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HUMAN BODY Sandra Pride UNA/AMSTI

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Presentation on theme: "HUMAN BODY Sandra Pride UNA/AMSTI"— Presentation transcript:

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2 HUMAN BODY Sandra Pride UNA/AMSTI

3 Humor

4

5 Our Brain

6 BONES  Take turns with your partner jumping rope. When your partner is jumping, watch closely to see which parts of his/her body come into action.  Record your observations by writing down what you see in your journal. Label this page “Body Parts That Move When I Jump Rope” Try to discover which parts of the body move when a person jumps rope.  Create a class chart. Investigation 1 Part 1

7 HOW MANY BONES? A Skeletal system is a group of bones. Let’s count up the bones to find out how many there are in the human skeleton.  Working with your group you will count the bones in the subsystem you are assigned. Record your count in your journal.  Leg and Foot  Arm and Hand  Head  Torso ( including the NECK, SHOULDERS, and HIPS) Investigation 1 Part 1

8 BONE COUNT Investigation 1 Part 1

9 Skeleton  Skeleton Photograph  Functions of our skeleton: SUPPORT PROTECTION MOVEMENT Investigation 1 Part 1

10 RECOUNT  Using your subsystem poster and the Counting Bones sheet, recount the bones for your assigned subsystem to see if you can get a more accurate count.  Rotate group assignments. You should record the number of bones in all four skeleton subsystems.  Revise the bone count on the class chart. Investigation 1 Part 1

11 BONE COUNT Investigation 1 Part 1

12 Science Notebook Science Notebook Design Set-Up  The first page is the cover page. You will design a cover for your notebook.  The next two pages will be labeled the “Table of Contents.”  The third/next page is where we will begin our journal entries.  Write the date in the upper right hand corner and the page number.  Turn to the back of your journal. We will label the third page from the end the “Glossary” Science Notebooks Investigation 1 Part 1

13 VOCABULARY  Bones Cartilage Joint  Skeleton Skull Torso  ADD these words to your GLOSSARY. Discuss the meanings with your partners. Next, write a definition for each word. Investigation 1 Part 1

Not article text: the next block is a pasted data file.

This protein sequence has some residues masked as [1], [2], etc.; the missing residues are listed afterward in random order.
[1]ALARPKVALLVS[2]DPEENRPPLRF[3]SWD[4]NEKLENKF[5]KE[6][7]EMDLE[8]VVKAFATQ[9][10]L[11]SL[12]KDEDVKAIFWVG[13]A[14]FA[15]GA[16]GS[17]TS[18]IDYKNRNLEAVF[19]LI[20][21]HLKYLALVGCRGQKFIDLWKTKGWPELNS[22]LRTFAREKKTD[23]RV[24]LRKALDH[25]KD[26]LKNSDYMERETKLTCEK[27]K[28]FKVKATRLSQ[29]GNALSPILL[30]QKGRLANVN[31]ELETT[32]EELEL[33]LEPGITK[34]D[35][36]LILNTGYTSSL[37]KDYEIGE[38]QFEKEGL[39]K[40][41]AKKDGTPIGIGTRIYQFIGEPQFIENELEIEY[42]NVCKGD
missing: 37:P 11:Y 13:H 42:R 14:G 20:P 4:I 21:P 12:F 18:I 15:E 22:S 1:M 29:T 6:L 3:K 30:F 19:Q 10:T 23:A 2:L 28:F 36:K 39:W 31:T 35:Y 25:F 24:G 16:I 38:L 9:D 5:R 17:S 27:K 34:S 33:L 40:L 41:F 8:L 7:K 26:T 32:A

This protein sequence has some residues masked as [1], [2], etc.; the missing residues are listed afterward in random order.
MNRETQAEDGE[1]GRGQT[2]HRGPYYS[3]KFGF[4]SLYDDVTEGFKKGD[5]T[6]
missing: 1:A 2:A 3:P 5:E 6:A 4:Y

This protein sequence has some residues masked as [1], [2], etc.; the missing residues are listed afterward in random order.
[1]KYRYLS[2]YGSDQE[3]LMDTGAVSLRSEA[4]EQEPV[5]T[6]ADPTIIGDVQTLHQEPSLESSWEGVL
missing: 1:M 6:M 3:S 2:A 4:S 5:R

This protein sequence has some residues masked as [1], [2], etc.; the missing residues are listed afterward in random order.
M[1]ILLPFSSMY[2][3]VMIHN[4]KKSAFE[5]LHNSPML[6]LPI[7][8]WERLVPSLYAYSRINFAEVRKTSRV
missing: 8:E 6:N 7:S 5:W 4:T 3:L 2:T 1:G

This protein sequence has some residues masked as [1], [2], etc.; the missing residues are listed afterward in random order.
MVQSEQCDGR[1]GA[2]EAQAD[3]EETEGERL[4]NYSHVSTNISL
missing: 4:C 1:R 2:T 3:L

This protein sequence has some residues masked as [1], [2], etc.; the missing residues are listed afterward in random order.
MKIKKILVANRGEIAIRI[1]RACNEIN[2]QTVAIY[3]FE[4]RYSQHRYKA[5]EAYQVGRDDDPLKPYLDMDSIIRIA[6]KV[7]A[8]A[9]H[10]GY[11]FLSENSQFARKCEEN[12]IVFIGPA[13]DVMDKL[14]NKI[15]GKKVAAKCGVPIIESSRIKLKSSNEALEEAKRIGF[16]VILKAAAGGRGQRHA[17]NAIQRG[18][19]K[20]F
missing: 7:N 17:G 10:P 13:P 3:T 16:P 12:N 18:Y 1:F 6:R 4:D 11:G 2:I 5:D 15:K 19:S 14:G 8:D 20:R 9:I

14 Content/Inquiry  The function of the skeleton is to provide support, protection, and movement  The human skeleton has about 206 bones Investigation 1 Part 1

15 Skeleton Functions Foldable Investigation 1 Part 1

16 Science Reading Stories  A Marvelous Machine pages 1-3.*  The Shape of Your Shape page 4. Investigation 1 Part 1

17 “The 5 E’s” Initiate ApplyClarify Question EvaluateTheLearningCycle

18 Investigation 1 Part 1

19 “Mr. Bones”  Each of you will receive a skeleton puzzle called “Mr. Bones to assemble.  Cut out each of the 19 pieces. Use a hole punch to punch out the black circles on each piece. Use paper fasteners to hold the pieces together. GOOD LUCK!  Compare your puzzle to the skeleton poster.  Fossweb Fossweb  Response Sheet – Bones #6 Investigation 1 Part 2

20 Dem Bones

21 Science Reading Stories  The Broken Radius pages 5-7. Investigation 1 Part 2

22 What did Laura do wrong? Investigation 1 Part 2

23 Skeleton Book Foldable Investigation 1 Part 2

24 SIMON SAYS Investigation 1 Part 3

25 Barn Owls  Science Story page 9.* BARN OWLS  Owls eat small rodents but cannot digest the fur and bones. The owl then coughs up or regurgitates a pellet containing the fur and bones. Investigation 1 Part 3

26 Procedure for observing pellets: PUT ON GLOVES!!  Unwrap the foil and remove the pellet.  Observe the whole pellet: Notice the shape, color, and texture of the pellet. WRITE and DRAW your observations on the Owl-Pellet Observation Sheet #7.  Gently separate the pellet into two pieces. Place each piece on the paper plate.  Separate the bones from the fur and other material using your fingers or toothpicks. Owl Pellets Investigation 1 Part 3

27 Rodent Bone Identification  Using the Rodent Bone Identification Sheet #8 sort your collection of bones.  Reconstruct your skeletons. You may glue them to the sheet.  You may or may not have a complete skeleton. Investigation 1 Part 3

28 Content/Inquiry  Bones of many mammals are similar in number and shape, but differ in size  The shape of a bone is often a clue to its function Investigation 1 Part 3

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30 Review  How many different ways can you move your body?  What is the human skeleton and what is it made of?  What are the functions of the skeleton?  Where does your body bend? Investigation 2 Part 1

31 Thumb Joints  Look at Student Sheet #9. There is a picture to color and a maze to trace. There is also a list of everyday tasks. All of these tasks require movement of the joints in your hand.  These seem like simple tasks. However, you must complete these without using your thumb. It Will Be Taped!!!! Investigation 2 Part 1

32 What Did You Discover?  Which tasks were hard to do?  What made them hard?  How did you solve the problem?  How did you feel when you ran into a hard task?  What are the advantages of an opposable thumb?  Investigation 2 Part 1

33 Vocabulary  Joint  articulated  Immobilize  Opposable Thumb ADD these words to your GLOSSARY. Discuss the meanings with your partners. Next, write a definition for each word. Investigation 2 Part 1